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Be honest: Would you get cosmetic surgery?

Becky Sherrick Harks

In this installment of Tough Love, blogger Aunt Becky of Mommy Wants Vodka, offers her opinion to mothers considering plastic surgery.

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Tough Love with Aunt Becky

The question

I know you recently had a cosmetic surgery procedure and were pretty open about it. So I need help. I have four kids. FOUR! I breastfed.. .for a long time. I had two c-sections. I am a good mom, darn it. But I don’t recognize myself anymore. I can log 24 hours a day at the gym, but those boobs aren’t going to return to where they belong! So I want them surgically put back. However, I’m worried about what message that will send to my daughters. What do you think? Give it to me straight.

Aunt Becky answers:

Oh Prankster (I call my readers Pranksters, and since you’re reading this, I’ll call you Pranksters, too), I’m so excited for your new boobs! Is that really weird?

(Don’t answer that.)

Becky’s backstory

Before I address your awesome new boobs, let me give everyone some background because as a blogger, I like to hear myself talk.

I’m fortunate enough to have been built as the human equivalent of a daddy long-leg spider. All legs, no torso. Three babies later, my abdominal muscles were stretched hopelessly out in a condition called “diastasis recti” — a separation of the left and right sides of the abdominal muscles. You could have driven your fist through my stomach and made a balloon animal from my intestines if you were so inclined. The issue was also causing me back spasms that traveled up my neck, giving me migraines. It was clear that had to be addressed.

Address it, I did. I got a full abdominoplasty performed by a plastic surgeon that repaired the issue AND my unsightly pot belly in early November of 2010. Aside from the recovery, which was brutal, it has been a total win. I look great and feel full of the awesome.

What’s your motivation?

Now as for your new boobs, I’m all for anyone who wants to have an elective cosmetic procedure to feel better about themselves, providing they are doing it for reasons that do not indicate mental illness (such as body dysmorhphic disorder) or to please another person. It’s a nebulous area and it’s hard to quantify these stipulations for when it’s “right” to have cosmetic surgery and when it’s “wrong.” I’m not a doctor (I just play one on TV) or qualified to vet potential candidates. But I do firmly believe it’s important to feel good about yourself.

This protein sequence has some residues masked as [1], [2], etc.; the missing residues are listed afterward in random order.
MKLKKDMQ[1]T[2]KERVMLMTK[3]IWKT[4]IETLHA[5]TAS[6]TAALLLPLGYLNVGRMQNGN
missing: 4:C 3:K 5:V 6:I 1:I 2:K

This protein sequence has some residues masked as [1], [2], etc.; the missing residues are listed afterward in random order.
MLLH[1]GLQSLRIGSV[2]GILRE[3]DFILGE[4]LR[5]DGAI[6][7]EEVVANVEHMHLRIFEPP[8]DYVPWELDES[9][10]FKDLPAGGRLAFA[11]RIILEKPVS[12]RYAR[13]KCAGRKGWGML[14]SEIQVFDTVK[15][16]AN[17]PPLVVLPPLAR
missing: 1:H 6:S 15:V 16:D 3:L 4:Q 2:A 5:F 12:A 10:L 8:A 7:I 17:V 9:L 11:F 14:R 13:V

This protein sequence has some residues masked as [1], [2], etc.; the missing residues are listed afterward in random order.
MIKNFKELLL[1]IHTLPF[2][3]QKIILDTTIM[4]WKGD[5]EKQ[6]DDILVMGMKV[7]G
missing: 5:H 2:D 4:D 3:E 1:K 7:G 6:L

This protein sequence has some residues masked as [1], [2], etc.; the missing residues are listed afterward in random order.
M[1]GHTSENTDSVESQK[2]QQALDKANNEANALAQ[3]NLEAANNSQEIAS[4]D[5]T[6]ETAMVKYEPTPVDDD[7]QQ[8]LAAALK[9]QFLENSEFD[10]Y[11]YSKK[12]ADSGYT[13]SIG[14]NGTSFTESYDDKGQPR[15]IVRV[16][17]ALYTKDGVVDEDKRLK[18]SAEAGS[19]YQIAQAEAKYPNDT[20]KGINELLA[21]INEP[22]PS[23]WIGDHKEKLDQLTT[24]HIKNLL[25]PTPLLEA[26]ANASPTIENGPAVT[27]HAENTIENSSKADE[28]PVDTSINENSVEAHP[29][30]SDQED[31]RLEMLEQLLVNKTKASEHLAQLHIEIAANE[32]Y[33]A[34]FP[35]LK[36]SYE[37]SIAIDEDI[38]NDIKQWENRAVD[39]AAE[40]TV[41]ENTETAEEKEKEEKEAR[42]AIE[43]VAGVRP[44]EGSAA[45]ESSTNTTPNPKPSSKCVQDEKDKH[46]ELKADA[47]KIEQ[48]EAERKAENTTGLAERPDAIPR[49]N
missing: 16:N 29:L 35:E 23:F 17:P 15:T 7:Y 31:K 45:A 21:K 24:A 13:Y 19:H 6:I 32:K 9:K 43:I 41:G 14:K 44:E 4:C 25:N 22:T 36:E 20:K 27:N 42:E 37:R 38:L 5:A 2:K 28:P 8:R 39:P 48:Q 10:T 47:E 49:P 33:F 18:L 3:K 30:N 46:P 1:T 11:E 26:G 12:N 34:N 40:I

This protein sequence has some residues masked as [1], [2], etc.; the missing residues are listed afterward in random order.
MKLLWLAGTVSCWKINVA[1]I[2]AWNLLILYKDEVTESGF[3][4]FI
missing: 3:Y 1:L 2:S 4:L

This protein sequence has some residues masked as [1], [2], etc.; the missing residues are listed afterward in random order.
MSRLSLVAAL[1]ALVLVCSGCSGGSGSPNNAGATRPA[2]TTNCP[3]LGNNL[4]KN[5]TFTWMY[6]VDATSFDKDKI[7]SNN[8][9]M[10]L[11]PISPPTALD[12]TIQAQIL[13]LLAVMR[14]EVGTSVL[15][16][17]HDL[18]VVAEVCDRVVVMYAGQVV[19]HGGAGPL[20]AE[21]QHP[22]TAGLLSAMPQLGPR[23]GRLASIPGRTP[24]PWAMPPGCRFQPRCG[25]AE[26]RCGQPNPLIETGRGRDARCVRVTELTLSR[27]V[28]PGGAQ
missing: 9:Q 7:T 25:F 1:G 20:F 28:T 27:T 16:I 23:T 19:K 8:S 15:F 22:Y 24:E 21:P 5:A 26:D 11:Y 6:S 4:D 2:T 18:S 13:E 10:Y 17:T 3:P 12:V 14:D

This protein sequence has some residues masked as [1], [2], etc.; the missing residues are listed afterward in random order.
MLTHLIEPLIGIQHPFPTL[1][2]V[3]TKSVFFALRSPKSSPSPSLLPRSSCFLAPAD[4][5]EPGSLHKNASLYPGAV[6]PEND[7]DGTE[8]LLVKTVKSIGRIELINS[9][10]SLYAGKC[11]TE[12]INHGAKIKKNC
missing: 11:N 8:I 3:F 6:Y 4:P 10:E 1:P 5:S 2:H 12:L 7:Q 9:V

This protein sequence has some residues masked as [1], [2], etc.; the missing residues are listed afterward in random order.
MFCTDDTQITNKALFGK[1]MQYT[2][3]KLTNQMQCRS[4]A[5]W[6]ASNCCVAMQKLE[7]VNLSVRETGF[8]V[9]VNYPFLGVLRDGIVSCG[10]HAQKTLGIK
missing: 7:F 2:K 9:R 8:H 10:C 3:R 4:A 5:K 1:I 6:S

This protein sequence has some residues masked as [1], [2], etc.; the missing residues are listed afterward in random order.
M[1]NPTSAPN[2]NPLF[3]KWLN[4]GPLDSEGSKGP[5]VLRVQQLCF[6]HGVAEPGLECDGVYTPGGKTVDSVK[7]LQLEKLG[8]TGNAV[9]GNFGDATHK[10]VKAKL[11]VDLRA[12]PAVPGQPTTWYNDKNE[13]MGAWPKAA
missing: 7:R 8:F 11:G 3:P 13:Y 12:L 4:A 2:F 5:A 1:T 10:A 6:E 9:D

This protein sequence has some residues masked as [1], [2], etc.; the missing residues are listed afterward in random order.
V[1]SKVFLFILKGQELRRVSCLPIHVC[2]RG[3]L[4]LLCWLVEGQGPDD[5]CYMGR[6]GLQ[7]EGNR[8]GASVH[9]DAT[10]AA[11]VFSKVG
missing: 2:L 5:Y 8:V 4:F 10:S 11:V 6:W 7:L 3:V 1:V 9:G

The opponents of cosmetic surgery call it a selfish, superficial, unnecessarily dangerous and vain thing to do, and, well, it is. We could feed starving babies with that money. We could try to end world hunger rather than focus on vanity. We could also cook our own organic food, start a sustainable solar farm and sew our own clothes. The opponents aren’t wrong. They’re just not entirely right. Everything in moderation. Get the boobs, then volunteer in a soup kitchen (not, of course, at the same time).

Talking about plastic surgery with kids

Now, after my incredibly long-winded, base-covering session, here’s what I would tell my daughter when she hit an appropriate age (I don’t imagine that my daughter, at age two, would understand or care. Nor would my nine-year old son): 

“I got a breast augmentation because I wanted to. Having breastfed three kids made my breasts look like two oranges in tube socks and it made me self-conscious. I had the financial means to afford this procedure and I did it because I wanted to and not because your father, society or anyone else told me that it was what I, as a woman, should look like. It makes me feel better about me and I am happy that I did it. You should never feel like you must have a breast augmentation or any other cosmetic procedure to be beautiful. You should never pay attention to what other people think of your body. What matters is how you feel about it. You are so, so beautiful.”

It’s the truth, right? And unlike the guy in that movie with Jack Nicholson, kids can normally handle the truth (maybe you don’t want to whip out pictures of a breast augmentation because that’s kind of inappropriate). Just be honest with your kid. She’ll be just fine.

Good luck with your procedure, Prankster! I cannot wait to hear all about it!

Related video: Plastic surgery for moms

“Mommy Makeover” plastic surgery

Janet, a real patient, shares the details of her “Mommy Makeover” plastic surgery.

Tell us: What do you think of “mommy makeovers”? How would you discuss cosmetic surgery with your kids? Or would you? Share your thoughts in the comments below!

  About Tough Love

Tough LoveWe’re taking your parenting questions and asking for advice from some of the web’s most popular mom bloggers. These thoughtful moms are not afraid to tell you exactly what they think. The result? Tough Love.

Looking for some parenting advice? Click here to send your question to our advice columnists. Remember, this is Tough Love – the advice may not always be diplomatic. But it will always be thoughtful, honest and straight from the hip.

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